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Supporting science speech

4 Jun 2009, 03:09 UTC
Supporting science speech
(200 words excerpt, click title or image to see full post)

When someone hears about claims that seem ridiculous, they should be able to speak freely about what they think about the claims, especially when their thoughts are backed up by strong research. Unfortunately, it is all too common for those who are only backed up by wishful thinking to attack their naysayers with lawsuits, which is bad enough.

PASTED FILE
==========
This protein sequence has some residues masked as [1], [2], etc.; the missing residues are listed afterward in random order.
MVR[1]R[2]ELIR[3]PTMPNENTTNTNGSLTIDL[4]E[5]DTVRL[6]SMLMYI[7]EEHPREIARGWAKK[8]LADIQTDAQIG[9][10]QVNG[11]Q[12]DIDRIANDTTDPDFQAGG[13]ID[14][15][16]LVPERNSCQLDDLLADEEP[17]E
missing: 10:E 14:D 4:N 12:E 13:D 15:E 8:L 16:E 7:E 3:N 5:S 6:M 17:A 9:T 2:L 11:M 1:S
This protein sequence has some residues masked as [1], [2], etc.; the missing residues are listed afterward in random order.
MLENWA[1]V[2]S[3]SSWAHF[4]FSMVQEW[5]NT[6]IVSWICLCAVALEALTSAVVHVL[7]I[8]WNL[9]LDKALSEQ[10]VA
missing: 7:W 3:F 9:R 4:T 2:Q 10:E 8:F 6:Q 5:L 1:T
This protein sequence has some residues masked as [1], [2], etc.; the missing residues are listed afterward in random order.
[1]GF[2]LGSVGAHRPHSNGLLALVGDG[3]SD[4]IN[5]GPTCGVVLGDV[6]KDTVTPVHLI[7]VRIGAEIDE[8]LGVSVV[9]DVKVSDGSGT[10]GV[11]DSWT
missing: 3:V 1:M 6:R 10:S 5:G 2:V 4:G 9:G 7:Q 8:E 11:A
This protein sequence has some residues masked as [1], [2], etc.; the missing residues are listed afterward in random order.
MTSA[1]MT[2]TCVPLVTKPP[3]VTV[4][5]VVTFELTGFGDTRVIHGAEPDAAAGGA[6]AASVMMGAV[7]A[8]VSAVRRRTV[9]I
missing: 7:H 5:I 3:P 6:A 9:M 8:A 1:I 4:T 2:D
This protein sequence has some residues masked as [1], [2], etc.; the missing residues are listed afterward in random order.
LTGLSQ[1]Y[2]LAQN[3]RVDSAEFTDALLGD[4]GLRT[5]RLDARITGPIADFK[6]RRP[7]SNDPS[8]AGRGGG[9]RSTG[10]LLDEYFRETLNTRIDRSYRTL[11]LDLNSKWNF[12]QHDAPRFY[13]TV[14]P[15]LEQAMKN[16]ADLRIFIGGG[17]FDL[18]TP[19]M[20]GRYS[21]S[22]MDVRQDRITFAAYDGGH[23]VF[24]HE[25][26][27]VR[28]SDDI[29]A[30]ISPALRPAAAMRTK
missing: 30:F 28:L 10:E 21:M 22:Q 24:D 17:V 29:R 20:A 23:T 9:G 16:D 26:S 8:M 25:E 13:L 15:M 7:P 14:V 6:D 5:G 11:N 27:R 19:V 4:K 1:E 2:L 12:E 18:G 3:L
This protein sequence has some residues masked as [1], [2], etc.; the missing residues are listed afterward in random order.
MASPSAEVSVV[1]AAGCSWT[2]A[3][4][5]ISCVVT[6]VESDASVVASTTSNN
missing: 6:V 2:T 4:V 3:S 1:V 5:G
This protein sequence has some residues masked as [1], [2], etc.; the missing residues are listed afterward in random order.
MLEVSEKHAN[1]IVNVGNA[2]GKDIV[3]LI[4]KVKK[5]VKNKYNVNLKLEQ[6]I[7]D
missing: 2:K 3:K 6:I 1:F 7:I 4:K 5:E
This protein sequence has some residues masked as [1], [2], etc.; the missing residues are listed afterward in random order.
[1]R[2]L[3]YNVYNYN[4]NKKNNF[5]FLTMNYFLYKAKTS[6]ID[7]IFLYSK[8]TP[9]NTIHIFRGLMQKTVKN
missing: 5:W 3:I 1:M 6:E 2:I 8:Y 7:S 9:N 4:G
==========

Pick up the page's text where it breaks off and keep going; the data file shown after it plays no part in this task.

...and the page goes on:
It is even worse when a judge rules against a naysayer for completely ridiculous reasons, as Simon Singh learned when a judge ruled against him in favor of the British Chiropractic Association. Supposedly Simon was unjustified in calling some treatments promoted by the BCA as bogus treatments in an opinion piece for the Guardian, ostensibly because “bogus” implies the BCA was being intentionally deceptive. This does not seem to be a reasonable judgement at all: not only is “deception” not the first thing to come to mind when hearing “bogus treatments”, it’s made very clear that “bogus” refers to “not working” in the very next paragraph after the words appear. And unfortunately, nothing I’ve read since then suggests anything that would make sense of the judgement.
At least Simon Singh has decided to appeal the ruling despite the high cost to ...

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